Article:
The point here is not to say that these positives make up for the negatives, or that the issues we face and have faced must be forgiven and forgotten. The point here is that there have been instances in our extremely contentious past interactions where the student body and admin have agreed on things, where we have appreciated measures taken and been grateful for them. And that’s as good a place to start as any when we try to fix what’s broken. However, there needs to be reciprocation too – good faith is a two-way street, and the students have begun to tiptoe down their side. This will not sustain if there isn’t reciprocity from the administration in the form of legitimate and empathetic acknowledgement of student concerns and tangible efforts to address them, without hiding behind red tapes and AER black letter law. It would also help if the admin actually displayed empathy towards students, thus making us feel actually seen and heard. After all, justice must not only be done but must also be seen to be done.

Conclusion

In this paper the researchers have In true NLS fashion, we rehash the intro in our conclusion, starting by saying – please don’t out us. We have lives to live.


For those of you who have made it this far into the article (or skipped over to the conclusion hoping for an executive summary – coming soon!), we don’t intend or expect our analysis of the problem or our suggestions to be perfect – we’d love to hear from you and have you add your thoughts to the discussion we hope this piece will start. We would also love it if faculty, non-teaching staff, and other members of the administration could share their comments and suggestions. It would be a good way for us to reflect on our findings and the way forward. The point of this article is to initiate a conversation on how we can change the status quo. You may engage with us through the comments section, Quirk’s feedback form, or by passing on comments/questions to any Quirk member.

 

[1] Measures such as waiving off attendance requirements, longer extensions, assistance from professors in catching up with coursework (amongst other things) can all go a long way in helping students.

[2]  Email from the SBA dated 26 May 2021 which highlighted the options available to the students as had been conveyed to them by the admin, titled ‘Letter from the Student Body: Apathetic Nature of University Administration Towards Student Concerns’. It would be interesting to note that this decision was notified to the students two days before the deadline and was contingent on the governing body agreeing to allow the students to redo the subject with the previous year’s attendance and no reflection of the same on the transcript.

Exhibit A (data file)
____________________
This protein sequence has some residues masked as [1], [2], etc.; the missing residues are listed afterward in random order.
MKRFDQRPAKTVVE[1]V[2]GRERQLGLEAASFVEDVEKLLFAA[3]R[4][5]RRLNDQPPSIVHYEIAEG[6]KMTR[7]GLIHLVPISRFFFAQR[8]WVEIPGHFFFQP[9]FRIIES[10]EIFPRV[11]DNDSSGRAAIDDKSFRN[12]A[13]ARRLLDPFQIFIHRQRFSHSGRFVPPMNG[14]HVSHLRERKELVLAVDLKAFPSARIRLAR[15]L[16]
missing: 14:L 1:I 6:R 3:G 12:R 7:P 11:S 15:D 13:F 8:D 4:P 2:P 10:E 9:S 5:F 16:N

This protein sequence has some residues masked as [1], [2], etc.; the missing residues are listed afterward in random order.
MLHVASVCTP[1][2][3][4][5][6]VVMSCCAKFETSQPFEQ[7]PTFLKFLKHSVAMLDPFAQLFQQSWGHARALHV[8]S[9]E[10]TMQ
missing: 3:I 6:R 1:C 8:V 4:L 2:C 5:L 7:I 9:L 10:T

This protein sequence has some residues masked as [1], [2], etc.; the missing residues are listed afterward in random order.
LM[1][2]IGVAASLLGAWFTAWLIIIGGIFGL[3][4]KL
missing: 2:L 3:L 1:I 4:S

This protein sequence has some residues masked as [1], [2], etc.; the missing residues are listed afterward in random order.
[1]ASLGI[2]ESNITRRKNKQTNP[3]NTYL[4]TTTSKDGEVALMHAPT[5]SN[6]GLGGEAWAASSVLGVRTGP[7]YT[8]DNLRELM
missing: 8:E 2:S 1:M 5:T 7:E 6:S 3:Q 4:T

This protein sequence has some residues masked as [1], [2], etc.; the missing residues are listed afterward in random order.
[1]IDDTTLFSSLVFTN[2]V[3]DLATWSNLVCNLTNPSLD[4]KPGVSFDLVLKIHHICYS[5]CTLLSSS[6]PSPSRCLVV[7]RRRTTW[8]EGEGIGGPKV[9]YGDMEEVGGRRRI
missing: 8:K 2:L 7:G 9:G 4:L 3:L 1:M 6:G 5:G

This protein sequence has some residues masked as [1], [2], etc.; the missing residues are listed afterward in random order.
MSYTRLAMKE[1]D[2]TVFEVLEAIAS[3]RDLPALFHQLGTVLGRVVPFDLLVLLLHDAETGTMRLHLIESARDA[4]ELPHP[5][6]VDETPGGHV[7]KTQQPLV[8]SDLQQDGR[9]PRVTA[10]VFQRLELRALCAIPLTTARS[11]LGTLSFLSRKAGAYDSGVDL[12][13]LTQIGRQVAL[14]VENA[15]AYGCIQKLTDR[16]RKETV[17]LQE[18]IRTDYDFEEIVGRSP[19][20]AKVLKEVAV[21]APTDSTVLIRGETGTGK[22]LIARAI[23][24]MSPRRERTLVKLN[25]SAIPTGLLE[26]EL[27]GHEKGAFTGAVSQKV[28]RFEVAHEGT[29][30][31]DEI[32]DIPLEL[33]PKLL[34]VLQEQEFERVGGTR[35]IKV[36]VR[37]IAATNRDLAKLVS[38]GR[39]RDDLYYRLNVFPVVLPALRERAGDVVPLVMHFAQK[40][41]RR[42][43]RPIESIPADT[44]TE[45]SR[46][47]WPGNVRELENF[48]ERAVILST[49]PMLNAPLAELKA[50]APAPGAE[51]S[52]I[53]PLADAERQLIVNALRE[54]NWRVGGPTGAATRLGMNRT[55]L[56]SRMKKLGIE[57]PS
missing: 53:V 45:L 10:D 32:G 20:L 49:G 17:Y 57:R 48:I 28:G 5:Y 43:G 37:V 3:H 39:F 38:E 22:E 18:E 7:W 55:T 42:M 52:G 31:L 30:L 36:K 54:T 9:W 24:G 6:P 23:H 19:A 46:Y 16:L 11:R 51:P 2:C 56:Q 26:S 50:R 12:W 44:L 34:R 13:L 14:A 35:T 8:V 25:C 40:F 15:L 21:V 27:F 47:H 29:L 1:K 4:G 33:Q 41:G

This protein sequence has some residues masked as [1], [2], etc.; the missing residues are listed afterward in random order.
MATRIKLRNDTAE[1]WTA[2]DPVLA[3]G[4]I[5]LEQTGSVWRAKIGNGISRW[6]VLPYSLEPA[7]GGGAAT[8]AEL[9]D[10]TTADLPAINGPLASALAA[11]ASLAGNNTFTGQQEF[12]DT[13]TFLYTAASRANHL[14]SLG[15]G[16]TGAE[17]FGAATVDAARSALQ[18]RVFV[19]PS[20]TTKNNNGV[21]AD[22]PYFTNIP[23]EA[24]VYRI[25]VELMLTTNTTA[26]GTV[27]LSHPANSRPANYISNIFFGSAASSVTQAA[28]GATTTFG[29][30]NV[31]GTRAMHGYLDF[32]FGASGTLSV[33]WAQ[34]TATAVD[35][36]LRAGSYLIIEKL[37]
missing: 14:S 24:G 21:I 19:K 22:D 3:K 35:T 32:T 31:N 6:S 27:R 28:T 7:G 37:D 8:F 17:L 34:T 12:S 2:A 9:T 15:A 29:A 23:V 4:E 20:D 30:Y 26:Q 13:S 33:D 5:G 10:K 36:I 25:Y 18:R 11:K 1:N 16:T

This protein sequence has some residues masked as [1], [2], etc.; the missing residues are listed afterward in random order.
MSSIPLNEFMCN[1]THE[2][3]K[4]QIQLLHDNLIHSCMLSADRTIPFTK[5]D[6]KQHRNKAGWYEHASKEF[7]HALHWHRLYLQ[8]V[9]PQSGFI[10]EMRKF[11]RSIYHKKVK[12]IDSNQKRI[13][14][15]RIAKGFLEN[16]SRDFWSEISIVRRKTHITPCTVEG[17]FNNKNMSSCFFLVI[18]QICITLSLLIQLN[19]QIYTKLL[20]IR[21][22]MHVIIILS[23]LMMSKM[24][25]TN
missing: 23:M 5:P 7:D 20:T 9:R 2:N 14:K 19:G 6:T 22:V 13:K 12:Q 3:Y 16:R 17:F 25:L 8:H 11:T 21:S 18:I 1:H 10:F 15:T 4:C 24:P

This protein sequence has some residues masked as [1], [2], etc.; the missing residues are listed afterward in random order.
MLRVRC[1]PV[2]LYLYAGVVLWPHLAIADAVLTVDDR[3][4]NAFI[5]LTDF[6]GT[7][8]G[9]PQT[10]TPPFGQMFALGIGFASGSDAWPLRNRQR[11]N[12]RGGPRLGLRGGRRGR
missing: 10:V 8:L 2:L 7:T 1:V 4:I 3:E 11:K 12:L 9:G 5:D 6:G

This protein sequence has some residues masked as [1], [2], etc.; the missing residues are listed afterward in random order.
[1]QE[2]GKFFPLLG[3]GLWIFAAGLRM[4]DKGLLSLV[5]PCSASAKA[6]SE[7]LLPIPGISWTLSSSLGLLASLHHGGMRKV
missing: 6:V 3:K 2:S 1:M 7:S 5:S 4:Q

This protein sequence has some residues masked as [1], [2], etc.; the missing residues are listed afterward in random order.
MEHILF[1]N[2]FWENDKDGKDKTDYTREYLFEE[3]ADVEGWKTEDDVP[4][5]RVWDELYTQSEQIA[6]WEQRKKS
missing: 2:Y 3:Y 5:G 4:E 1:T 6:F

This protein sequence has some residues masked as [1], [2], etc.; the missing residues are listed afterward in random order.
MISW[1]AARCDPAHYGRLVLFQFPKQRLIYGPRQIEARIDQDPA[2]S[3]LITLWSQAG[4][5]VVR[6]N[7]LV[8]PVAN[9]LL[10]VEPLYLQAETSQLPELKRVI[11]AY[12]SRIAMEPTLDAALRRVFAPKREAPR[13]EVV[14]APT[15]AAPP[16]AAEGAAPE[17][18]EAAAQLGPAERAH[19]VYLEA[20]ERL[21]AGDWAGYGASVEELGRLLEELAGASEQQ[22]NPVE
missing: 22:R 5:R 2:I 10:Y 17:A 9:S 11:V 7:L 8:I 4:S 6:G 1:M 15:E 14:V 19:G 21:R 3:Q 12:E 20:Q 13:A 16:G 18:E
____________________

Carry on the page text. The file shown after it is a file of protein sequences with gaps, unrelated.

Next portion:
[3] This article published in Quirk in 2018 also argues that these expectations have started to become the norm in Law School: “Somewhere along the way, significant portions of the student body stopped caring – about academic standards, about faculty, about grades and about each other. Submissions became a burden as opposed to a natural function of being a student, and a burden that we fulfil disingenuously at that. Extensions became the norm not solely because of a poor internet infrastructure or various law school events, but because we only found it convenient to start working a few days before submission. More and more, projects started to look the same every year (but of course, so did topics)… The system became easier to scam as time passed, and many of us took full advantage. We are not altogether innocent in why makeups, revals, extensions, exemptions and FAs have taken on negative connotations among faculty – and that includes faculty that we legitimately care about and are assets to the institution.”

[4] This could mean asking for less mass project extensions on the grounds of student events or pigeons eating Wi-Fi wires in order to ensure that when events happen in specific areas which affect students, their requests are easily accepted as genuine and without requiring too much proof which could prejudice them.

[5] While a majority of students felt that students should be given a greater say in electives, a few of these students also agreed that the admin had done a great job with electives, perhaps even better than our Elective Comms.

[6] Here are the survey results.